Apple plans testing overhaul of iOS 14 after iOS 13 debacle

Craig Federighi WWDC 2019

Thirteen has been an unlucky number for Apple. Since the summer, Apple’s rollout of iOS 13 has been plagued by misstep after misstep as features were pulled from the initial release, showstopping bugs made it out anyway, and countless updates and iterations have been made to get things right. Apple isn’t anxious to make the same mistake next year with iOS 14. The company’s software chief is overhauling the way Apple test software to make sure it doesn’t happen again, according to a new Bloomberg report.

Apple’s senior vice president of software engineering Craig Federighi and his senior staff have announced sweeping changes to the way the company manages test builds of new software, according to the report, which says the announcements came during a recent internal kickoff meeting with Apple engineers.

The new approach calls for Apple’s development teams to ensure that test versions, known as “daily builds,” of future software updates disable unfinished or buggy features by default. Testers will then have the option to selectively enable those features, via a new internal process and settings menu dubbed Flags, allowing them to isolate the impact of each individual addition on the system.

For the past decade Apple has enforced an annual upgrade cycle for the operating system software that powers its devices. Each year in the fall, Apple rolls out new versions of the OS’s as it rolls out its latest iPhone models.

That process has increased in complexity and scope as Apple has continued to introduce new products to the mix, and has branched its OS’s as well. iOS, macOS, iPadOS, tvOS and watchOS now get their own releases, each with unique features and capabilities – many of which are designed to take advantage of features and functionality available on new hardware introduced at the same time.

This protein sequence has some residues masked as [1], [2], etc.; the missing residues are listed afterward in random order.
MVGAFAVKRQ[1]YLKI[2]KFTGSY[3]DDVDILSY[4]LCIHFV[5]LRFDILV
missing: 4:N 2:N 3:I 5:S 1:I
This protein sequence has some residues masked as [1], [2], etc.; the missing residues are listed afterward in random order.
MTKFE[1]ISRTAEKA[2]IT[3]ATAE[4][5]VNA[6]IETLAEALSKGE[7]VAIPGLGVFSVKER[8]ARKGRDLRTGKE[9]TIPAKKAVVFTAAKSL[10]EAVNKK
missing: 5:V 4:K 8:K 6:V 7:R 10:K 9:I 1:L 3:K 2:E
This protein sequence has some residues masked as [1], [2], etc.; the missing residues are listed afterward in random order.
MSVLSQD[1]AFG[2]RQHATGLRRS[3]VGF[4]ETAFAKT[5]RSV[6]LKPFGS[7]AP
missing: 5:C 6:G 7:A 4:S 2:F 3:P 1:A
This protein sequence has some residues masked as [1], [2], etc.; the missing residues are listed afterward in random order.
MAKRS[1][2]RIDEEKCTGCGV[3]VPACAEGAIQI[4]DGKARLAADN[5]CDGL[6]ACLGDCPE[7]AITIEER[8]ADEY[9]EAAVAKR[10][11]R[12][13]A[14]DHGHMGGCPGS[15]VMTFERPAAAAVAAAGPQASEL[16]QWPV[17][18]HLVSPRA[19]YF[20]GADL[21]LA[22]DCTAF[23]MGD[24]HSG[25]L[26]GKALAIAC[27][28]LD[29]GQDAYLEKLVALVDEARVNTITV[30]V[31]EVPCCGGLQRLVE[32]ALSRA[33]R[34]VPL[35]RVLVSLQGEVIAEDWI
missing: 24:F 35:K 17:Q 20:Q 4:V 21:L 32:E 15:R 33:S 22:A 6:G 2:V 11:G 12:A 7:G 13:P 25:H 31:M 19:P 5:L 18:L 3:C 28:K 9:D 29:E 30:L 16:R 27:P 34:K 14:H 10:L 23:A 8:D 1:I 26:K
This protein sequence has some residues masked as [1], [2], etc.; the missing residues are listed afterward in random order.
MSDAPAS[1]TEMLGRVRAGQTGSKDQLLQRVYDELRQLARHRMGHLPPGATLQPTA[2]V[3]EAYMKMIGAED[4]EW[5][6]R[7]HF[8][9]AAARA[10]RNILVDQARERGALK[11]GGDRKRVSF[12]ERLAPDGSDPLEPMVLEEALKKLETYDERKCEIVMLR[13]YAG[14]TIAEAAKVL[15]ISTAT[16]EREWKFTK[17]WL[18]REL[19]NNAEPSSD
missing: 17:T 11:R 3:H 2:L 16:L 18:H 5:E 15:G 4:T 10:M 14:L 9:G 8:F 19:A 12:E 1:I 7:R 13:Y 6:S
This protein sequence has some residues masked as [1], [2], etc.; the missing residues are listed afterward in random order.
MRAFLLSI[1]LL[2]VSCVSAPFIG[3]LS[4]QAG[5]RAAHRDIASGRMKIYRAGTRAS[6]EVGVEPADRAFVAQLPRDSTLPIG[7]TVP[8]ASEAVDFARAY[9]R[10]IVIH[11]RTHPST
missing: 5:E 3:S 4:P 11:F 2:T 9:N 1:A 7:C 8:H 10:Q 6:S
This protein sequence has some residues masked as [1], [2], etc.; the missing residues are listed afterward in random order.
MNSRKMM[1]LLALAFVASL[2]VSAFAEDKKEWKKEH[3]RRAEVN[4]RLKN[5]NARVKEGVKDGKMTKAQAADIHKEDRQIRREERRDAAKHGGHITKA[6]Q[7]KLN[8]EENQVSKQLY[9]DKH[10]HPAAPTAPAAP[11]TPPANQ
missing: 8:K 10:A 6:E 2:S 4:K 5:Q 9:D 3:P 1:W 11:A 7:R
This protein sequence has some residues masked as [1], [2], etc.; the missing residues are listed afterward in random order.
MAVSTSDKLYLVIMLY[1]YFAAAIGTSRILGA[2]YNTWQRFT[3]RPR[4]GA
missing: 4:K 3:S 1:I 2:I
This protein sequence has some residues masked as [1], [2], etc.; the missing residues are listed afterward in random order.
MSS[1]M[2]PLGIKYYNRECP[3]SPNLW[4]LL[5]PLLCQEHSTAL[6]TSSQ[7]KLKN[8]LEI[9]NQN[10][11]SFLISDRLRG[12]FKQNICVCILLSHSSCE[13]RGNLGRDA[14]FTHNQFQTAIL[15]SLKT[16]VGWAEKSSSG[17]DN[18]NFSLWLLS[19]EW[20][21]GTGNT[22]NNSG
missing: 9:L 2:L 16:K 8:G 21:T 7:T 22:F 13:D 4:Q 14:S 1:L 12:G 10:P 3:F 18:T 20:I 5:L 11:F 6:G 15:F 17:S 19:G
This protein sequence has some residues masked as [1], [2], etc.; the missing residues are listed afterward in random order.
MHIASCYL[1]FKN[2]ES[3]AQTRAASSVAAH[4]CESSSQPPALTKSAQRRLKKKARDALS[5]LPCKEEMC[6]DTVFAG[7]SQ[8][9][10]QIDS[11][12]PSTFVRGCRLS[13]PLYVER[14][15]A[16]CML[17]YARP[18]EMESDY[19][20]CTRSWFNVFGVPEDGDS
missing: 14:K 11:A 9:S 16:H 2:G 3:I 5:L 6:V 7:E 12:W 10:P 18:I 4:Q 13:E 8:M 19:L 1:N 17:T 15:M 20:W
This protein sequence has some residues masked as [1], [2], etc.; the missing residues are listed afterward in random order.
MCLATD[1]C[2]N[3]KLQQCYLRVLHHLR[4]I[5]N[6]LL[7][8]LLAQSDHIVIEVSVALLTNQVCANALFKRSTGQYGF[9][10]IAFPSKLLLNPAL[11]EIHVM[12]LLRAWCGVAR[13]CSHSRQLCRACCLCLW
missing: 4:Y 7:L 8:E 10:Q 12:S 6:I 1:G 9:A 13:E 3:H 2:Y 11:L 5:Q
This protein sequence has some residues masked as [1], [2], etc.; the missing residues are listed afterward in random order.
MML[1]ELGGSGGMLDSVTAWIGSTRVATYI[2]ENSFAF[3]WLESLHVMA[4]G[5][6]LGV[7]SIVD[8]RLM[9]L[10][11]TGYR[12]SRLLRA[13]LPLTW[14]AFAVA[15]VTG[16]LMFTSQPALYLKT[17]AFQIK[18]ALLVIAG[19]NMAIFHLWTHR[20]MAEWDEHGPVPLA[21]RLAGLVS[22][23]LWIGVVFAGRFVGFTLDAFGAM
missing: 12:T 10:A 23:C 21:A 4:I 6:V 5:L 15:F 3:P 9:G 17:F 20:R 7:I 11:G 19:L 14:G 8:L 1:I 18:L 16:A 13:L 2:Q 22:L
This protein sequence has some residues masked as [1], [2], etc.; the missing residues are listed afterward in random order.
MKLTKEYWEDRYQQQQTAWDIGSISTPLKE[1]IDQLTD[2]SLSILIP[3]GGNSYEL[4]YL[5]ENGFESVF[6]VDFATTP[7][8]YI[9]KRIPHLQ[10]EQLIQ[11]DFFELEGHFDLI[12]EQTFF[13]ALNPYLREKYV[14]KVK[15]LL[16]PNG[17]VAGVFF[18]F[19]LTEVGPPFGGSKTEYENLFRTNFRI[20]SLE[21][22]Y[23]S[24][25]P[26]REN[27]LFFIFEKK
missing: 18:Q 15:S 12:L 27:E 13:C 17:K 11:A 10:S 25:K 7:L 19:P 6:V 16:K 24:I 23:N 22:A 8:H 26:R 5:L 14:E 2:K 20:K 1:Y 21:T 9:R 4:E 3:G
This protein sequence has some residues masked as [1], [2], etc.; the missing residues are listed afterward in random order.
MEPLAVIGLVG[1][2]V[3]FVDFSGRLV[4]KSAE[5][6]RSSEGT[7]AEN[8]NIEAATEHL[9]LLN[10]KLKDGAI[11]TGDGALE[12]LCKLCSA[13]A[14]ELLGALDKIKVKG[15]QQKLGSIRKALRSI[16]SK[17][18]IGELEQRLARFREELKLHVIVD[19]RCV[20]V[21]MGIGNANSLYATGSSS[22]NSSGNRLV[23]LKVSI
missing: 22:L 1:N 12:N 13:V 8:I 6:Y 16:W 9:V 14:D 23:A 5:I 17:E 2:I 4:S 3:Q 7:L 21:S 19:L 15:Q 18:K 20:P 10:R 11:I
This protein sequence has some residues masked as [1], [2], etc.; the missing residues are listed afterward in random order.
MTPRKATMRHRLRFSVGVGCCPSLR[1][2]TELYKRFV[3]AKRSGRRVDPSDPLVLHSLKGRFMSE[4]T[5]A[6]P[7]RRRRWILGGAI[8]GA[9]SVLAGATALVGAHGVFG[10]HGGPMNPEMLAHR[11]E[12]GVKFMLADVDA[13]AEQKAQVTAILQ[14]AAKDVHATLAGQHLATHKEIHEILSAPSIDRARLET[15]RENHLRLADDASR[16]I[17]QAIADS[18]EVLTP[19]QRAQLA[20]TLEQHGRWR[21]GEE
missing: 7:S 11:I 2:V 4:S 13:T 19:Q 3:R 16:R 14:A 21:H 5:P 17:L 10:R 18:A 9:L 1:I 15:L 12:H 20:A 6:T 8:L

There’s little question that iOS 13’s rollout was messier than what Apple customers have grown to expect. Over the summer Apple branched iOS 13’s release into a 13.0 and 13.1 release in order to overcome the problems apparent in the initial build. Bloomberg says that internally, Apple anticipated the 13.0 release would be the domain of early adopters and enthusiasts, with 13.1 the general release for a wider market. iOS 13.2 stabilized things further, and the company has iterated that build several times to iron out other bugs. Meanwhile the company marches on towards a 13.3 release, which is currently in beta.

The rough rollout of iOS 13 has contributed to a general opinion that Apple’s fit and finish is lacking this time around. While consumer satisfaction indices show that general consumers are still very happy with their iPhones, there’s been a steady murmur of dissatisfaction with the quality of the software that operates these devices – and many people have been reluctant to update to the latest releases, given their frequency and lack of confidence that the update will fix problems rather than introduce new ones.

With the internal changes to how daily builds of iOS 14 are handled, Apple hopes to release the new software with new features and functionality without compromising stability. Internal sources told Bloomberg that Apple has ambitious plans for new features in iOS 14, so hopefully the new internal processes will help those features roll out and be tested more easily than they were this last time.